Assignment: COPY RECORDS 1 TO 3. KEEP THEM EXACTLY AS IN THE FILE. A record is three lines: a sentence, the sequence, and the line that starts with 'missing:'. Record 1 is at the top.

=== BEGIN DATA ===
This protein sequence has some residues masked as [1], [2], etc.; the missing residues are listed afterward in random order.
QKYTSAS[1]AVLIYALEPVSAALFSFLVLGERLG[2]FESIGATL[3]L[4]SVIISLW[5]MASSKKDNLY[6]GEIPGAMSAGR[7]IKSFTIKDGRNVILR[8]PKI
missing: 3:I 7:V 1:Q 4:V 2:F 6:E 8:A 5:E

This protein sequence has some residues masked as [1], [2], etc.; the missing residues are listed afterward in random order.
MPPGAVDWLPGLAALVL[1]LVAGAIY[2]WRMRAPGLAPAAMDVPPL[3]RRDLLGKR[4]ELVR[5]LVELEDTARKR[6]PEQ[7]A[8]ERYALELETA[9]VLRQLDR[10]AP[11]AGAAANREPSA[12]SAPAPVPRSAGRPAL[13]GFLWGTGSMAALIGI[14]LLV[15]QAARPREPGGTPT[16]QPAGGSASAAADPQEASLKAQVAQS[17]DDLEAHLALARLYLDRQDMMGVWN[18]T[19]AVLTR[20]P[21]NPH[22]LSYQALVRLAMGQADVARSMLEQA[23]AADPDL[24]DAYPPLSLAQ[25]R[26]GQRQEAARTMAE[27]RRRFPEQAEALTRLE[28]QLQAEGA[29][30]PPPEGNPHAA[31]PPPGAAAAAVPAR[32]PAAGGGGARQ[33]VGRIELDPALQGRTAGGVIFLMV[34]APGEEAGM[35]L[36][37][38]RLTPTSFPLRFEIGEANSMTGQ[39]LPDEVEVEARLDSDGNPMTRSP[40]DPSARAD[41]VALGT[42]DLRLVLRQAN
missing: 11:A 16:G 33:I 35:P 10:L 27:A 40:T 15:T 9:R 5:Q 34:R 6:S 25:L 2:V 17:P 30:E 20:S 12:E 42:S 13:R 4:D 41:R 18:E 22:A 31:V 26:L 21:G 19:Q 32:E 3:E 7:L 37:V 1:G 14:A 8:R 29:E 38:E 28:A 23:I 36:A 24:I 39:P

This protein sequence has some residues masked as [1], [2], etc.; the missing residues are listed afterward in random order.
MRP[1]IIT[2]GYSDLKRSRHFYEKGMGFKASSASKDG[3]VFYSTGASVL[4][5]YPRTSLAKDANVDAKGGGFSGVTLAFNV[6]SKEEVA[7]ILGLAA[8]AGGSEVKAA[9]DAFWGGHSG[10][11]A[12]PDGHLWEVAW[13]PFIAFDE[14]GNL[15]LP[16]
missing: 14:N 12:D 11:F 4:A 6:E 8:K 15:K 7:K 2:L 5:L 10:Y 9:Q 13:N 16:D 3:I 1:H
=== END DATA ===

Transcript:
This protein sequence has some residues masked as [1], [2], etc.; the missing residues are listed afterward in random order.
QKYTSAS[1]AVLIYALEPVSAALFSFLVLGERLG[2]FESIGATL[3]L[4]SVIISLW[5]MASSKKDNLY[6]GEIPGAMSAGR[7]IKSFTIKDGRNVILR[8]PKI
missing: 3:I 7:V 1:Q 4:V 2:F 6:E 8:A 5:E

This protein sequence has some residues masked as [1], [2], etc.; the missing residues are listed afterward in random order.
MPPGAVDWLPGLAALVL[1]LVAGAIY[2]WRMRAPGLAPAAMDVPPL[3]RRDLLGKR[4]ELVR[5]LVELEDTARKR[6]PEQ[7]A[8]ERYALELETA[9]VLRQLDR[10]AP[11]AGAAANREPSA[12]SAPAPVPRSAGRPAL[13]GFLWGTGSMAALIGI[14]LLV[15]QAARPREPGGTPT[16]QPAGGSASAAADPQEASLKAQVAQS[17]DDLEAHLALARLYLDRQDMMGVWN[18]T[19]AVLTR[20]P[21]NPH[22]LSYQALVRLAMGQADVARSMLEQA[23]AADPDL[24]DAYPPLSLAQ[25]R[26]GQRQEAARTMAE[27]RRRFPEQAEALTRLE[28]QLQAEGA[29][30]PPPEGNPHAA[31]PPPGAAAAAVPAR[32]PAAGGGGARQ[33]VGRIELDPALQGRTAGGVIFLMV[34]APGEEAGM[35]L[36][37][38]RLTPTSFPLRFEIGEANSMTGQ[39]LPDEVEVEARLDSDGNPMTRSP[40]DPSARAD[41]VALGT[42]DLRLVLRQAN
missing: 11:A 16:G 33:I 35:P 10:L 27:A 40:T 15:T 9:R 5:Q 34:R 6:S 25:L 2:V 17:P 30:E 20:S 12:E 42:S 13:R 4:D 41:R 18:E 22:A 31:V 26:L 21:G 19:Q 32:E 3:E 7:L 37:V 1:G 14:A 8:R 29:E 38:E 28:A 23:I 36:A 24:I 39:P

This protein sequence has some residues masked as [1], [2], etc.; the missing residues are listed afterward in random order.
MRP[1]IIT[2]GYSDLKRSRHFYEKGMGFKASSASKDG[3]VFYSTGASVL[4][5]YPRTSLAKDANVDAKGGGFSGVTLAFNV[6]SKEEVA[7]ILGLAA[8]AGGSEVKAA[9]DAFWGGHSG[10][11]A[12]PDGHLWEVAW[13]PFIAFDE[14]GNL[15]LP[16]
missing: 14:N 12:D 11:F 4:A 6:E 8:K 15:K 7:K 2:L 5:L 10:Y 9:Q 13:N 16:D 3:I 1:H